The proposal is "something that's been floated," Obama said, not mentioning that he had tacitly agreed to it in deficit-reduction talks with Boehner more than a year ago that ended in failure.
"When you look at the evidence, it's not clear that it actually saves a lot of money," he said. "But what I've said is, Let's look at every avenue, because what is true is we need to strengthen Social Security, we need to strengthen Medicare for future generations, the current path is not sustainable because we've got an aging population and health care costs are shooting up so quickly."
In his noontime remarks on the House floor, Boehner said, "Let's be honest. We're broke. The plan we offered is consistent with the president's call for a balanced approach."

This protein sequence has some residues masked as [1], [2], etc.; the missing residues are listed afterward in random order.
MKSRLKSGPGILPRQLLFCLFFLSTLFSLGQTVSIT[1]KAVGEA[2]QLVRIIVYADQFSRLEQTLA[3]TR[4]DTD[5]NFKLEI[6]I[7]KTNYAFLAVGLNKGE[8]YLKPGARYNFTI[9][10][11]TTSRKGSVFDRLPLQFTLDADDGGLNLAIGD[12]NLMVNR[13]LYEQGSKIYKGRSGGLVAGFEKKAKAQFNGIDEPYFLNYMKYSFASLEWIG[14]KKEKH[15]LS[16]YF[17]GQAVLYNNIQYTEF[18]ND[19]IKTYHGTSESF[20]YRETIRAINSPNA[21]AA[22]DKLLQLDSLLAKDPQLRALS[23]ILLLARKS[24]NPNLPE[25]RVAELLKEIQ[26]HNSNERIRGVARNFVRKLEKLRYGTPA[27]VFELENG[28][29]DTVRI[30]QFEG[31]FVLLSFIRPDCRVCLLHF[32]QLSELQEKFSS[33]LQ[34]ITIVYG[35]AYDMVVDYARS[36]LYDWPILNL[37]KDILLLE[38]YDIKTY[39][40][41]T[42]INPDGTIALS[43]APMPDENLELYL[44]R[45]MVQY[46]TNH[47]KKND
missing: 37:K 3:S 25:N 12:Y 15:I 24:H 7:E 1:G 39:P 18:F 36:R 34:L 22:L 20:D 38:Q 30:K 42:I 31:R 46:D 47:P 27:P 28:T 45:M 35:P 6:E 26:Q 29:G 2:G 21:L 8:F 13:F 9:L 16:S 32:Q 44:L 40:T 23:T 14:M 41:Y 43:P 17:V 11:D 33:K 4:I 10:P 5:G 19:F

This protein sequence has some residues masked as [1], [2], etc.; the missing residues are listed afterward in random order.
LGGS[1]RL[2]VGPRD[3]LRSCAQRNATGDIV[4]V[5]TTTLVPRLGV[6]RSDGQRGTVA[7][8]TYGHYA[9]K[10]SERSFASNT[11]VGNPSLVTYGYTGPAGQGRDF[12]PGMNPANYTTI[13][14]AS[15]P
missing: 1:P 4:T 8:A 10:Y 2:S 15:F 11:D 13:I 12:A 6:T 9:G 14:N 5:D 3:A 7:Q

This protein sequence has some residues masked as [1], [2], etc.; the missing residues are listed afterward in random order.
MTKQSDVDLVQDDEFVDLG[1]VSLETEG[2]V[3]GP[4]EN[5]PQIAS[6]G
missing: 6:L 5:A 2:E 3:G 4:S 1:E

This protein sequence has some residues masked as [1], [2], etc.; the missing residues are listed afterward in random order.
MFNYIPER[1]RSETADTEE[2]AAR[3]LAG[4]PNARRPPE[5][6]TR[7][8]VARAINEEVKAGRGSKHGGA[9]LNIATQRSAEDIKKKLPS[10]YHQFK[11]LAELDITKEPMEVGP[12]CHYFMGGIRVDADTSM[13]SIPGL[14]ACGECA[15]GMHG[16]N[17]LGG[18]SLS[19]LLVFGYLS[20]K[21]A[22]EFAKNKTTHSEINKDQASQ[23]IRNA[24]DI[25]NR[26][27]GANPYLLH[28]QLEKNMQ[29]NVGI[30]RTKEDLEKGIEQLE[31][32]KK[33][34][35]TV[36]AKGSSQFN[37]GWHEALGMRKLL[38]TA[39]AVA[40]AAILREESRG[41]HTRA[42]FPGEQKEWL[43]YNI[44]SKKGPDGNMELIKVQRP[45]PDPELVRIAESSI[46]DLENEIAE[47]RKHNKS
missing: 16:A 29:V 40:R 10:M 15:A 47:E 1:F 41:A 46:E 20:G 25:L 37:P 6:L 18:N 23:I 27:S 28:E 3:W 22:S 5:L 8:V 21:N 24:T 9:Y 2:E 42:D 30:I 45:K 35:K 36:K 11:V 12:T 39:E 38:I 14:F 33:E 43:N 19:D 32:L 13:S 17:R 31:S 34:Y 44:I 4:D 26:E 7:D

"We're still waiting for the White House" to do the same," added the Ohio Republican.GOP senators across the Capitol soon echoed his remarks. "You have to ask the question, Is the president obsessed with raising taxes?" said Sen. John Thune of South Dakota, a member of the GOP leadership. Referring to the president's occasional outside-the-Beltway trips to build public support for his position, Thune said Obama was "doing a victory lap" after the campaign. Senate Republican leader Mitch McConnell said GOP lawmakers are determined to overhaul benefit programs so they can "meet the demographics of the country." He recently said Republicans want to curtail annual cost-of-living benefits for Social Security and other government benefits, as well as raise the age of eligibility for Medicare from 65 to 67 beginning at some point in the future. "The president seems to think that if all he talks about are taxes, and that's all reporters write about, somehow the rest of us will magically forget that government spending is completely out of control and that he himself has been insisting on balance," McConnell said on the Senate floor.